Chosen Loss

We think of the processes of grief when we lose someone or something involuntarily - we might lose someone to illness or when a beloved pet can't be found, but often fail to recognize grief in ourselves when the loss is something we’ve chosen. There’s this sense that we’re not supposed to be anything other than ecstatic when we leave an old job for a new one or feel simply relieved when we end a failed relationship after all efforts at mending have stalled. As friends and peers hear the news of our choosing to move on, they offer congratulations and best wishes… when do we get to acknowledge that there is grief with chosen loss too?

There are 5 stages of grief commonly recognized: Denial is the first. If we are considering a serious change, we might think first on how to keep our worries private and tell ourselves everything is fine. As if by stating it, it makes it more real (it does) so there is often a period of time where we might feel moodier, might seem distracted or distant. Thinking of moving to another city or of telling your girlfriend of 2 years it isn’t working? We might be experiencing that first stage if our urge is to protect the secret and keep a bit of distance from our friends and loved ones.

The second stage is anger. Because though, we’ve chosen the change, a lot of that anger can turn inward… we might ask ourselves ‘why am I doing this? What is wrong with me that I can’t just be happy here?’ We might seem snappish or more nitpicky than usual to the people who care about us, and since likely, we’ve not yet decided to clue them in to our chosen change, they’ve no idea why we’re being so prickly. If you find yourself being unusually hateful towards yourself, it might be the second stage of grief.

The third stage is bargaining. When we are the instrument of change, we might be having a lot of internal conversations about now: ‘What if I just commute during the week’ or ‘maybe we should retry couples’ therapy’ or ‘I should try to stick it out through the holidays, at least’. Our loved ones might notice we have trouble making decisions about things as simple as dinner plans. We might feel like if we are opting to change, maybe – we reason – maybe we could decide NOT to change.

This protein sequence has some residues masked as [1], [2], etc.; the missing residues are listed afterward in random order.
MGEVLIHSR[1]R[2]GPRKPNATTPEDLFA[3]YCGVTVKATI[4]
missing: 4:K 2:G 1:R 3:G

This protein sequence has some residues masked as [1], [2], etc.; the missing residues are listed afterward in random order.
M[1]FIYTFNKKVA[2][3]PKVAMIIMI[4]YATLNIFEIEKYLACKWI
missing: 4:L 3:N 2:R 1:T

The fourth stage is depression. Just because we’re the cause of our change, and we’ve pretty much decided that it is the right course of action, it’s still probably hard to reach out to share what’s been going on. The people who care about us are probably asking us 'what's up, you seem down?' All while we're fighting with being angry at ourselves for feeling bad in the first place: ‘I’m choosing this, why can’t I be happy?’ Or ‘I’m being selfish, thinking about this all the time. I’m causing this, I should suck it up.”

The fifth stage is acceptance. After a lot of self-doubt and secrecy and some pretty internalized negative emotional turmoil that probably, we didn’t share with many people, we should come out the other side accepting that the path we’ve chosen is the right one. That, while it might be difficult, we’re pretty sure the pros outweigh the cons and finally, we’re ready to share our news with others. We can share our decision from a place of contentment, even if it's hard, the indecision should likely not weigh us down much more.

So often, I’ll see folks wading through this alone. Sometimes, I meet them somewhere between bargaining and depression –they’re pissed off and scared to shine a flashlight on what has been until now – solely their inner dialogue. One of the challenges is to (ironically) not help move this process forward but instead, hold space with them as they experience it. Give them time to recognize that what came before wasn’t (usually) all bad and that, while they’ve chosen to move forward, it’s okay to feel loss, it’s okay to wish it had all worked out. That just because you’re ready to try a new place to live or walk away from a romantic partner, doesn’t make that journey much easier than if it had been chosen for you instead of by you. You are the best custodian of your life and how it’s experienced: feeling some pangs for parts of it left behind is okay.

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